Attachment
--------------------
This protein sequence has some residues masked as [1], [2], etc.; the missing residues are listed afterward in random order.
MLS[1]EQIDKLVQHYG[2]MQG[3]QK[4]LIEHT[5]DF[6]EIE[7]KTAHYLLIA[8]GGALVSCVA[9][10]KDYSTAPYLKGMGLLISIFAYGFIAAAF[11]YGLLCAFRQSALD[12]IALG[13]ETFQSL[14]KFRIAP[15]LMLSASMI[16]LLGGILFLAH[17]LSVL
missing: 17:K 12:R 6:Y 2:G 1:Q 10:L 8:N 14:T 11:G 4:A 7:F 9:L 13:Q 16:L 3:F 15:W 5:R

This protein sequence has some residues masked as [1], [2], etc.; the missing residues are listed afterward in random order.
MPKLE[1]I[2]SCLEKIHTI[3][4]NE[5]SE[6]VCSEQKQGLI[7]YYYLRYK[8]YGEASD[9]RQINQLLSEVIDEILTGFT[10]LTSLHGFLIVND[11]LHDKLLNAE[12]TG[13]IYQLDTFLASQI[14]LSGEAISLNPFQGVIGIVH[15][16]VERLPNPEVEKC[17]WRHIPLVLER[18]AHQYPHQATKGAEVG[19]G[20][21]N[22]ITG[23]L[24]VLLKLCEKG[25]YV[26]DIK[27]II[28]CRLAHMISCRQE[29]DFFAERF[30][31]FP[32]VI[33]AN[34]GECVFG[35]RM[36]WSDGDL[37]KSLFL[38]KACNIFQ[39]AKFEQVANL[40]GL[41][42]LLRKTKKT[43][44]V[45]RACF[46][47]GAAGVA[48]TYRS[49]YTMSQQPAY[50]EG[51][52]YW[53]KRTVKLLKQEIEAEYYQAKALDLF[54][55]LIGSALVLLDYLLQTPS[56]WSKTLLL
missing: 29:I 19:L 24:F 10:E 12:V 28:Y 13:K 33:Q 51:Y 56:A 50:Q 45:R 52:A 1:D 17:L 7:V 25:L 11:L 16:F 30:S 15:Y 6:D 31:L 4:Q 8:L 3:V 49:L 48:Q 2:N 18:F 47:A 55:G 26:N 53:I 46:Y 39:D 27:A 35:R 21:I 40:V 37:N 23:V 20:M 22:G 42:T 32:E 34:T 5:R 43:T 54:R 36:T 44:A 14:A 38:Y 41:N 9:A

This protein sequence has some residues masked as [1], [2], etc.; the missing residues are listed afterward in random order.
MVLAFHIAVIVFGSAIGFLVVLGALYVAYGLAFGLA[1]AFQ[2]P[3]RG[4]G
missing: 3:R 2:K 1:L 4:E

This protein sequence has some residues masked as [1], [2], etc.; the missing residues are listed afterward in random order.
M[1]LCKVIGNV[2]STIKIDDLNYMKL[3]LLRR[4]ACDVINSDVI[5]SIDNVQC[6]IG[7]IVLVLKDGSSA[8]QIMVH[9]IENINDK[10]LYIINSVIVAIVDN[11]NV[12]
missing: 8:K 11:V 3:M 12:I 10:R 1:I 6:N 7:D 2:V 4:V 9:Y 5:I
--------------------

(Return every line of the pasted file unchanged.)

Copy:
This protein sequence has some residues masked as [1], [2], etc.; the missing residues are listed afterward in random order.
MLS[1]EQIDKLVQHYG[2]MQG[3]QK[4]LIEHT[5]DF[6]EIE[7]KTAHYLLIA[8]GGALVSCVA[9][10]KDYSTAPYLKGMGLLISIFAYGFIAAAF[11]YGLLCAFRQSALD[12]IALG[13]ETFQSL[14]KFRIAP[15]LMLSASMI[16]LLGGILFLAH[17]LSVL
missing: 17:K 12:R 6:Y 2:G 1:Q 10:L 8:N 14:T 11:G 4:A 7:F 9:L 13:Q 16:L 3:F 15:W 5:R

This protein sequence has some residues masked as [1], [2], etc.; the missing residues are listed afterward in random order.
MPKLE[1]I[2]SCLEKIHTI[3][4]NE[5]SE[6]VCSEQKQGLI[7]YYYLRYK[8]YGEASD[9]RQINQLLSEVIDEILTGFT[10]LTSLHGFLIVND[11]LHDKLLNAE[12]TG[13]IYQLDTFLASQI[14]LSGEAISLNPFQGVIGIVH[15][16]VERLPNPEVEKC[17]WRHIPLVLER[18]AHQYPHQATKGAEVG[19]G[20][21]N[22]ITG[23]L[24]VLLKLCEKG[25]YV[26]DIK[27]II[28]CRLAHMISCRQE[29]DFFAERF[30][31]FP[32]VI[33]AN[34]GECVFG[35]RM[36]WSDGDL[37]KSLFL[38]KACNIFQ[39]AKFEQVANL[40]GL[41][42]LLRKTKKT[43][44]V[45]RACF[46][47]GAAGVA[48]TYRS[49]YTMSQQPAY[50]EG[51][52]YW[53]KRTVKLLKQEIEAEYYQAKALDLF[54][55]LIGSALVLLDYLLQTPS[56]WSKTLLL
missing: 29:I 19:L 24:F 10:E 12:V 28:Y 13:K 33:Q 51:Y 56:A 50:Q 45:R 52:A 1:D 17:L 7:V 25:L 11:L 16:F 30:S 15:Y 6:D 31:L 4:Q 8:L 3:V 49:L 48:Q 2:N 18:F 47:A 55:G 26:N 53:I 46:Y 39:D 27:A 35:R 21:I 40:V 37:N 23:V 20:M 22:G 42:T 32:E 34:T 5:R 43:T 54:R 36:T 44:A 14:A 38:Y 41:N 9:A

This protein sequence has some residues masked as [1], [2], etc.; the missing residues are listed afterward in random order.
MVLAFHIAVIVFGSAIGFLVVLGALYVAYGLAFGLA[1]AFQ[2]P[3]RG[4]G
missing: 3:R 2:K 1:L 4:E

This protein sequence has some residues masked as [1], [2], etc.; the missing residues are listed afterward in random order.
M[1]LCKVIGNV[2]STIKIDDLNYMKL[3]LLRR[4]ACDVINSDVI[5]SIDNVQC[6]IG[7]IVLVLKDGSSA[8]QIMVH[9]IENINDK[10]LYIINSVIVAIVDN[11]NV[12]
missing: 8:K 11:V 3:M 12:I 10:R 1:I 6:N 7:D 2:V 4:V 9:Y 5:I